So I don't think that labelling people as transphobic is ever helpful: it pushes them to want to defend themselves, and to justify why whatever they said was okay. I *do* think it's helpful to point out where somebody's attitudes or opinions are rooted in transphobic assumptions, because often people are just speaking out of lack of knowledge, and the only way they will get smarter is if other people help them. Thanks Sue Gardner (talk) 00:38, 28 September 2013 (UTC)

AlexTiefling[edit]

Yes, I have considered taking a WikiBreak, or even leaving for good, over this issue. I think that the way in which some editors - especially but not only Baseball Bugs - have been allowed to get away with explicitly transphobic remarks and a deeply damaging battleground attitude has permanently harmed my already low esteem for civility on the site. Bugs gets away with a hell of a lot on Reference Desks and ITNC as well; along with a few others, he seems to belong to a mysterious class of 'tolerated trolls' whom I would much rather see banished. For him to dominate the discussion of Manning's gender identity so completely with his usual jerkishness was extremely discouraging. Similarly, we have seen remarks from a wide range of users claiming special knowledge of everything from 'legal name' laws in the USA to the contents of Manning's underwear. This is simply not a responsible way for an encyclopedia to determine policy or write content. I am making a fuller statement to the ArbCom shortly on this basis; I do not yet know whether I will remain as an editor here in the longer term. AlexTiefling (talk) 13:58, 19 September 2013 (UTC)

For the arbcom, you basically have until the end of today - David Gerard (talk) 14:22, 19 September 2013 (UTC)
You call the first half of this responsible? Your venting is not helpful, all it does is contribute to the polarization. You're exactly like Bugs, just on the other side.--v/r - TP 14:29, 19 September 2013 (UTC)
Yes. Yes I do. Please retract your accusation, as the equivalence it draws is plainly unjust. Constantly picking at the choices of words made by the oppressed to describe their oppression helps to perpetuate it. AlexTiefling (talk) 16:04, 19 September 2013 (UTC)
I wrote a response, then I saw the word limit. I'll trim it down before the end of the day. AlexTiefling (talk) 16:05, 19 September 2013 (UTC)
Ah, David Gerard. If I say I disagree with you, will you accuse me of engaging in "hatespeak"? And, if so, do you think you should be given a pass on NPA because you are defending one side of the debate? Cla68 (talk) 12:43, 21 September 2013 (UTC)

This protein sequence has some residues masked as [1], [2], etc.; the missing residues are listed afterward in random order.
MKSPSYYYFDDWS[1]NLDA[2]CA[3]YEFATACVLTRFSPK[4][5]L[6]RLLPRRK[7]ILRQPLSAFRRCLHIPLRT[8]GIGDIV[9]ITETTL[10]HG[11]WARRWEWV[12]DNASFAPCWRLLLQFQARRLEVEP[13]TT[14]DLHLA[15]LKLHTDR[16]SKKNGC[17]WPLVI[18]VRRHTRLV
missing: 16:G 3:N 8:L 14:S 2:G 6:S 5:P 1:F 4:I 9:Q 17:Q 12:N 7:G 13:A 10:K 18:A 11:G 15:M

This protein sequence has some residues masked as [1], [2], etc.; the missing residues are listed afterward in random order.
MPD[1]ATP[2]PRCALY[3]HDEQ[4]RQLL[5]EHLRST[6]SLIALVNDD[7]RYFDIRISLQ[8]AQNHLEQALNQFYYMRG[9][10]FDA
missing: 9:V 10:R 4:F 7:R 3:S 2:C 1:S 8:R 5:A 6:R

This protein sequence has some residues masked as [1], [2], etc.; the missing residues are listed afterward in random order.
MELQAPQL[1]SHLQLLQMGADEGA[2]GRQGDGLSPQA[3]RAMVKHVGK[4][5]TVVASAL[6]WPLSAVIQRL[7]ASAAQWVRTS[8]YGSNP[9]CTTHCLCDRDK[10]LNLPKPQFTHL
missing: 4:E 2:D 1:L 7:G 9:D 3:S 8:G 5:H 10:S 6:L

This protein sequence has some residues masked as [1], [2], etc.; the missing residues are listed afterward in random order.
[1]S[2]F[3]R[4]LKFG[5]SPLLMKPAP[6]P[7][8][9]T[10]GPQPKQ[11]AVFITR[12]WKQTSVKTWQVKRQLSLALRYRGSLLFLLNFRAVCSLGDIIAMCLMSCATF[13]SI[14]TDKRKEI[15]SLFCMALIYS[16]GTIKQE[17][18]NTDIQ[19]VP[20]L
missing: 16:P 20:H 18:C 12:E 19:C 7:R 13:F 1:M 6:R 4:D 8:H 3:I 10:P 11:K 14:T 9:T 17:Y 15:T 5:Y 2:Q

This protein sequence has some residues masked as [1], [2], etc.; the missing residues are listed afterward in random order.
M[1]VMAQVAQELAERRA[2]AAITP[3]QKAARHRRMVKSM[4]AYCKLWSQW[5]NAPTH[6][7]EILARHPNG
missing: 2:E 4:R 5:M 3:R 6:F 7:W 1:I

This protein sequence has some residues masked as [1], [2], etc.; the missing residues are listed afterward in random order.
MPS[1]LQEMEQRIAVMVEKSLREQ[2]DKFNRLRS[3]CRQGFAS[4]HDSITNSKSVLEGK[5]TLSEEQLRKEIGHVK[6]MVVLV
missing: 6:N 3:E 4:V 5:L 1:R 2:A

A call for calm[edit]

I've been keeping an eye on this conversation for a few days now, hoping it would stop feeding off itself, but I'm going to intervene at this point and put out a call for calm. Sue asked people to share their experiences here, but users have taken that as license to attempt point-counterpoint debate instead, and each thread of that debate has ended in unkind words and accusations between the two "sides". Far from being a safe place where users can tell Sue how this experience has affected them, this page has now become yet another front in the war.

Having seen quite enough of that, I'm going to ask, possibly stepping on Sue's toes in the process, that people weighing in on this thread stick to speaking about their own experiences, rather than confronting those whose experiences or comments they find problematic. TParis and Sceptre, I'm going to ask that you folks, especially, take a step back. You've both made your points quite loudly in many places this week, and there's little except animosity to be gained by continuing to do so here, where Sue is trying to get a handle on what the experience means to people, rather than what people think about what the experience should have meant to others.

A reminder to everyone: Discretionary Sanctions are active in the topic area of transgender issues. I'm not prepared to start handing out sanctions quite yet, but everyone should be aware that this is an encyclopedia, not a cage fight, and users treating it as the latter is exactly why we have discretionary sanctions available to us. A fluffernutter is a sandwich! (talk) 15:47, 19 September 2013 (UTC)

FN, if anyone accuses someone of engaging in hatespeak, either transphobia or heterophobia, without clear evidence, please issue the block. If you can keep the debates honest, you will help WP more than WP's administration has done so far. Cla68 (talk) 12:46, 21 September 2013 (UTC)
@Flutternutter, could you give a clearer idea of what conduct would warrant a sanction? To give a concrete example, no action was taken against Baseball Bugs' open and repetitive hostility, and I am interested to hear whether you have a perspective. 7daysahead (talk) 15:02, 21 September 2013 (UTC)
The area of conflict with regard to recent transgender issues is extremely large and sprawling over more and more talk spaces lately, so right now, I'm focusing only on the small area of "the discussion Sue requested the community have here on her talk page", which is more handle-able by one admin. As I said above, Sue's request to hear people's experiences has turned into people fighting with each other, and I'm asking that people stop that back-and-forth debate. If users persist in arguing with each other here - whether that's calling each other names, or insisting people justify or discuss their emotions, or fighting over what "is" is - I am likely to impose what you might call a page-level topic ban by instructing those users to leave this conversation. I don't expect sanctions any more serious than that to be likely to be needed with regard to this conversation on this page, which again, is where I'm choosing to focus my energies for the moment. That doesn't mean that users aren't subject to sanctions on this topic elsewhere if they behave poorly; it just means that right now I'm trying to get this conversation under better control. To answer your question about Baseball Bugs, he doesn't appear to be participating in this particular conversation. If he did choose to participate, I would expect him to behave as well as I'm asking anyone else here to behave. A fluffernutter is a sandwich! (talk) 15:38, 21 September 2013 (UTC)